AFTER 25 years of waiting, many of them in overcrowded tenement flats with three children, Betty Waddell finally moved into a home with a front and back door exactly three years ago.

Now she faces having to move out again if she can't find £85 a month from her disability benefits when the spare bedroom tax kicks in.

"I was overcrowded for years, but I never got compensation for it. But now I'm being penalised for being under-occupied," she says.

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Like an estimated 18,400 social tenants around Scotland, Betty has two more bedrooms than she needs for herself – on paper at least.

But the property, supplied by Calvay Housing Association in Glasgow, is more than a box to be measured only in square feet.

It anchors and shelters a large, often vulnerable family in ways the benefit reforms are blind to.

A grafter from 15 to 45, Betty has been off work for seven years through a mix of disabilities, including osteoarthritis in a hip that needs a new joint, chronic sciatica, and cervical spondylosis.

The latter two won't heal, but once the hip is fixed, she hopes to get back to one of her old jobs working in a cafe or as a cleaner.

Forced to walk with a stick, Betty often has a carer stay overnight, but because it is not seven-day care, the sleep-over room is regarded as surplus.

The other "spare" room is needed for her eldest daughter, who suffers from bipolar disorder, and has attempted suicide more than a dozen times.

When her condition approaches a crisis, or when she is just out of hospital, it is Betty's house she turns to, while Betty's 15-year-old grandson uses the room when his mother is unwell.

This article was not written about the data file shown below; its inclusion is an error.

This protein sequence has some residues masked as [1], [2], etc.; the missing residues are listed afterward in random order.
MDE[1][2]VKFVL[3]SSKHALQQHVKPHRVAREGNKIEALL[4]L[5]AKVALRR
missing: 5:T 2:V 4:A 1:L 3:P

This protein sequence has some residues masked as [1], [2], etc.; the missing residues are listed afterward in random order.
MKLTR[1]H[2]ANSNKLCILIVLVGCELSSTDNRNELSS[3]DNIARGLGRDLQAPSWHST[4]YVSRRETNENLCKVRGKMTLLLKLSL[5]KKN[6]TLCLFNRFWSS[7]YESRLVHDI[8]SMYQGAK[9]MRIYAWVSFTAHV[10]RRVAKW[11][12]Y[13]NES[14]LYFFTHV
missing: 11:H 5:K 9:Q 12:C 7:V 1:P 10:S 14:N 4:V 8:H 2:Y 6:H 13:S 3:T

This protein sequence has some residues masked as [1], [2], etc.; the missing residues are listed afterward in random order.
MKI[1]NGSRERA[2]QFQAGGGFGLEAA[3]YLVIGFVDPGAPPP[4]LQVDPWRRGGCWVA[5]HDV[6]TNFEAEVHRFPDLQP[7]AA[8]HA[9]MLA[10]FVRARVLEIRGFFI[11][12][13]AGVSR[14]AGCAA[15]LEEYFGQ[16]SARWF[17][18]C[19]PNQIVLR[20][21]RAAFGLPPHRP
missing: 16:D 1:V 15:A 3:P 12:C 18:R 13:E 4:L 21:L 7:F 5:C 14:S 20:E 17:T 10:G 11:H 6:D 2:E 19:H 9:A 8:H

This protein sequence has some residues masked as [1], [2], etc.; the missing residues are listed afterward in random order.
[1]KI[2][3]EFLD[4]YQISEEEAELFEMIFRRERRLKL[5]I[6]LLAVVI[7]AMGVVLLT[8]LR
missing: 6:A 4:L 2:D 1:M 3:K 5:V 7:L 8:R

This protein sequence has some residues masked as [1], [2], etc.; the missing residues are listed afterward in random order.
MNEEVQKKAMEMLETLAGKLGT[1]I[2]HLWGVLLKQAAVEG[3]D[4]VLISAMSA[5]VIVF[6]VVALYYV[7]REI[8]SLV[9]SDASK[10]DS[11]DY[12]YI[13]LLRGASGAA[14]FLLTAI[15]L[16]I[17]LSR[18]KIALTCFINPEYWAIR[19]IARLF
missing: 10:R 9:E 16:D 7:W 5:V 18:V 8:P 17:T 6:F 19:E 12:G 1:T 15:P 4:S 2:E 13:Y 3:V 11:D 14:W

If the room wasn't there, Betty fears the worst.

"It is not feasible for me to downsize because I'm not putting my child's life in danger," she says.

Government advice for tenants like Betty is to work more or move somewhere smaller, but Calvay doesn't have smaller properties to spare.

The association's stock was tailored to meet local need – and that meant houses for families. Many of those families will now lose 14% or 25% of their housing benefit because their children have moved out, leaving them "under-occupied".

The Scottish Government says such empty-nesters are the largest group affected by the change.

Because she wants to stay in the home she waited so long to get, Betty says she will have to spend less from April, both on essentials such as gas and electricity, and on treats for her grandchildren.

By ignoring the complexity of family life, she fears the bedroom tax will not only scythe through her community but will also have an impact on scores of others if it is not stopped.

Betty said: "It is a basic human right to be with your family, to be there for them. David Cameron says he's all for the family, but this is breaking up the fabric of family life, and breaking up communities.

"We are talking about utter chaos."

BETTY'S STORY